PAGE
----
The Shiv Sena-NCP-Congress alliance government in Maharashtra has released the Common Minimum Programme- the brief agenda of the government for the next five years- if it survives that long. To address the unemployment issue in the state, the CMP proposed “80 per cent reservation in jobs for local/domicile youth”
Mumbai- the financial capital of the country- has always been symbolized by ambition; one can hear thousands of stories of success in city; the people will be eager to tell you that how they migrated to city with few pennies in the pocket, and ‘MADE IT BIG’ in short span of time.
The stories of industrialist like Dhirubhai Ambani, Bollywood stars like Amitabh Bachhan, Rajesh Khanna, and lyricist like Gulzar, who built an empire in Mumbai from scratches, are very popular in Mumbai. The Bollywood movies, which often show the rags to riches story, have some amount of truth in the context of Mumbai.
In fact, lyricist Gulzar expressed the all about Mumbai in the following lines of Bunty Aur Babli:
Chote-chote shehro se khali bhor dopehro se
hum to jhola uthake chale
barish kam-kam lagti hain nadiya madhum lagti hain
hum samundar ke andar chale
The economic might of Mumbai is due to entrepreneurial communities’ like- Gujaratis, Bohra, Khoja Muslims, Parsis, Marwaris, and other trading castes from the length and breadth of the country.
The rise of Mumbai as commercial capital of the country owes to British who give primacy to island city over Surat. As the trading activities shifted to Mumbai from Surat, trading communities from Surat- Gujaratis, Bohra, Khoja Muslims and Parsis, who had decades of experience in business, shifted to Mumbai.
Therefore, South Mumbai (the colonial part of the city which is known as Bombay among locals, even today) has majority Gujarati population (62 per cent as per 1991 census).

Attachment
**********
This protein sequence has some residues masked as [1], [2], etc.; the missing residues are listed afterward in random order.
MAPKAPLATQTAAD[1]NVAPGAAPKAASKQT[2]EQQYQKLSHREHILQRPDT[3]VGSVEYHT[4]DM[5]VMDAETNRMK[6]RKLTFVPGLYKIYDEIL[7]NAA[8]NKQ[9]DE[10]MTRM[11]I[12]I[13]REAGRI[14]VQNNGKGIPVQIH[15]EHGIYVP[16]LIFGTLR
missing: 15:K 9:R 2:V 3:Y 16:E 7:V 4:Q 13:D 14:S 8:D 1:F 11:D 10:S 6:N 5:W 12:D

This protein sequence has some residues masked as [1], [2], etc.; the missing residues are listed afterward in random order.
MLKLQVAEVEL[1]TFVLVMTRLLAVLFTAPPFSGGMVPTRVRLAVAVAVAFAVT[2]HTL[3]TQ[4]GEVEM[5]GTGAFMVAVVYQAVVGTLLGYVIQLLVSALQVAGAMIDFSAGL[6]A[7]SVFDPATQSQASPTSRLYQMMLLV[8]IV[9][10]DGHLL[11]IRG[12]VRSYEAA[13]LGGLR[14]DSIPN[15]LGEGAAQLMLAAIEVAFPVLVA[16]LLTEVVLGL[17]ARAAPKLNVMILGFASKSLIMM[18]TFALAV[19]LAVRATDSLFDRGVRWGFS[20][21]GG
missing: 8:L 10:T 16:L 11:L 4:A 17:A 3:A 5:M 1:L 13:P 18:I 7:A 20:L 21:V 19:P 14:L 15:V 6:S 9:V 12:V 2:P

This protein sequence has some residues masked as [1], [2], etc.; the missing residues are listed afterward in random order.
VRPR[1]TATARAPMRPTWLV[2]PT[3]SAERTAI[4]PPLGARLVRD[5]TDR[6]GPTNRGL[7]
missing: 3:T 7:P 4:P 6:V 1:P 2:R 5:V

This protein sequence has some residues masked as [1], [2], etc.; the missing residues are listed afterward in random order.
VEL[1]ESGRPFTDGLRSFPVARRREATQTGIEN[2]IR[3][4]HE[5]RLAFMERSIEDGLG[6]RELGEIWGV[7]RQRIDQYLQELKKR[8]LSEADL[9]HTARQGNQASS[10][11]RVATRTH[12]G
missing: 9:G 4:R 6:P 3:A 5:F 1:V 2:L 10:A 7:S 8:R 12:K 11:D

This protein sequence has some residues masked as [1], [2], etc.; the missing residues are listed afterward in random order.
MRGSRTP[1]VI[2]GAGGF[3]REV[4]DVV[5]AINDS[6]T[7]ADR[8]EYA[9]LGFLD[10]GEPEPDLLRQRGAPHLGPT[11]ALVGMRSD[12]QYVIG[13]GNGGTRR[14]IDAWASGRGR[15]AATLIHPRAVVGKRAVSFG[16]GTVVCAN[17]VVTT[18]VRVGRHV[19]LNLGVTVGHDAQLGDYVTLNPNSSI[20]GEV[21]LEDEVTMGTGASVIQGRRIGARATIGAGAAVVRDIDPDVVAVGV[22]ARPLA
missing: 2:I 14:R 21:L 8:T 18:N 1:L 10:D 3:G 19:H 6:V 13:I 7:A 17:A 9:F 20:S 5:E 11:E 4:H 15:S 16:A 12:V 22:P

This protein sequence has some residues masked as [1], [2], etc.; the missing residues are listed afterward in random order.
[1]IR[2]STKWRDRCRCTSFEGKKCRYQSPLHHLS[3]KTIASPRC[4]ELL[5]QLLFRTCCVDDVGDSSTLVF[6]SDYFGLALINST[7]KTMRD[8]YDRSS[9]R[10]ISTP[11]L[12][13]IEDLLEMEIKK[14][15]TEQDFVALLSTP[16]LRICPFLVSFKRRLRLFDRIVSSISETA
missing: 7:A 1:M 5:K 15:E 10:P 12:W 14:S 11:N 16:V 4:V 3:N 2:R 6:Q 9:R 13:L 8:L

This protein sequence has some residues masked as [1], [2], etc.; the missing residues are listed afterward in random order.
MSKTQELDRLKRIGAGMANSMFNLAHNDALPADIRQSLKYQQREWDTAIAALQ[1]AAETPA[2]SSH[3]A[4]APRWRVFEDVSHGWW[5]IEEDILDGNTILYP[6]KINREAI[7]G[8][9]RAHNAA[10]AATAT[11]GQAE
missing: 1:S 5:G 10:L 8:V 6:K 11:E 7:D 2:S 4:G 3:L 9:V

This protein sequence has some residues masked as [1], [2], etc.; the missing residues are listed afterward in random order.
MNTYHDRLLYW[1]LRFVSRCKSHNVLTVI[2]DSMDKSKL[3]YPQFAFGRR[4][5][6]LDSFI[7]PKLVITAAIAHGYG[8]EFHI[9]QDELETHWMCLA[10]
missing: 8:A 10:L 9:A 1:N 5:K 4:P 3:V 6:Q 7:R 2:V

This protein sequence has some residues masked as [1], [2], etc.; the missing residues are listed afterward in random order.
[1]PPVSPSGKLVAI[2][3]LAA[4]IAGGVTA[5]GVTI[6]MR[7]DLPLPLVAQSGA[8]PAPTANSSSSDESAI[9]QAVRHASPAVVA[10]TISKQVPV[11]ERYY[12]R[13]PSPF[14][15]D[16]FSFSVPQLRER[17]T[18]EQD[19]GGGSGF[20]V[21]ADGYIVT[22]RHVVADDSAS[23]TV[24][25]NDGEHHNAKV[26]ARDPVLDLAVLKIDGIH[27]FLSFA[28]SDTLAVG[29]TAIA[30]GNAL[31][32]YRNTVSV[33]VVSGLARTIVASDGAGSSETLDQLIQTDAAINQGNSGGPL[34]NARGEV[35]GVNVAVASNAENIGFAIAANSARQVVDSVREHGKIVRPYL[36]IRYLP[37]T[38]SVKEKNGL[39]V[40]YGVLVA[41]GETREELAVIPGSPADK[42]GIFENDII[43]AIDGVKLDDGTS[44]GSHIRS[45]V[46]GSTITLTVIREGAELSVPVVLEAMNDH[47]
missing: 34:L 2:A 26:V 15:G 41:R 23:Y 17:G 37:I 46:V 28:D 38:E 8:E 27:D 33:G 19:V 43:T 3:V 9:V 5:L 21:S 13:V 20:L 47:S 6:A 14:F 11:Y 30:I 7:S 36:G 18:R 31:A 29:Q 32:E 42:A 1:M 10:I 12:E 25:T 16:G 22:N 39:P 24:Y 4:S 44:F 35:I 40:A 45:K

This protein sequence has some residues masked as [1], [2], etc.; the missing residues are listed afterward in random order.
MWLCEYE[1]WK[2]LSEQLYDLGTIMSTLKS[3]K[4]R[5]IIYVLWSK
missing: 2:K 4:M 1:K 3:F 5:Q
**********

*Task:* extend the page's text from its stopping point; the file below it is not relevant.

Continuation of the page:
Maharashtra has a deficit of trading castes, and therefore the activity was dominated by non-Marathi people even before the arrival of British. The industrial houses of Mumbai are run non-Marathi population.
The Richie-rich class of Mumbai, for example- Tata, Birla, Ambani, are all of non-Marathi ethnicity. If one goes to list of top 50 Indian billionaires, there are few names of Marathi ethnicity. Despite the fact that most of the billionaires are based out of Mumbai, they are not Marathi people.
As per Maharashtra Maximus, a book on Maharashtra by Sujata Anandan, “The colonial rulers had set up the Bombay Municipal Corporation (BMC) to govern the fast-growing metropolis, but the only people who were allowed to vote, until 1947, were those who paid income tax. The fact that these income taxpayers were mostly Gujarati, Muslim Bohras, Parsis and Sindhis underlined not just their economic status but their privileged positions of influence as compared to the local people who, even during independence, constituted 50 to 60 per cent of the city’s population.”
Mumbai is the most cosmopolitan city of the country, with people from almost every state and region of the country. Majority of the city’s population is non-Marathi.
At the time independence, the city was dominated by Gujaratis (in business), South Indians (in bureaucracy) and Communists (in politics). The Congress government, which was in power in the state when it was formed, wanted to get rid of the domination of various non-Marathi communities in the city.
As the state was formed with a bloody ethnic conflict between common Marathi and Gujarati administration, the Congress politicians who came to power wanted a Marathi Manus (son of the soil plank) in Maharashtra politics. Also, the fear of Mumbai declared a union territory by central government, has always hanged on Maharashtra, and its leadership.
The financial capital of India accounts for almost 6 per cent of the country’s GDP, 30 per cent of Income-tax collections, 20 per cent of excise collections, 60 per cent of customs duties, and 4,00,000 crore rupees of corporate tax collections. In FY 19, the total tax collection from Mumbai was 3.52 lakh crore rupees while the collection from Delhi was 1.60 lakh crore rupees, less than half of Mumbai. If Mumbai is lost, Maharashtra will be like a toothless tiger.
Therefore, the Congress politicians supported the rise of Shiv Sena, whose politics, in early days, was based on the sons-of-the-soil plank. Founded in 1966, Shiv Sena came to Hindutva fold in mid-1980s, after it allied with BJP. The son of the soil plank is USP of Shiv Sena, but, despite its chauvinistic politics in the last 5 decades, the cosmopolitan nature of the city has been maintained, because, despite the aggressive rhetoric, it was not implemented in letter and spirit.
If the government implements the 80 per cent quota, as per the agenda of the CMP, it will have a disastrous impact on the economy, and spirit of Mumbai. The city has been defined by success stories migrant entrepreneurial people, if the city resorts to chauvinistic agenda, the very essence of Mumbai will be lost.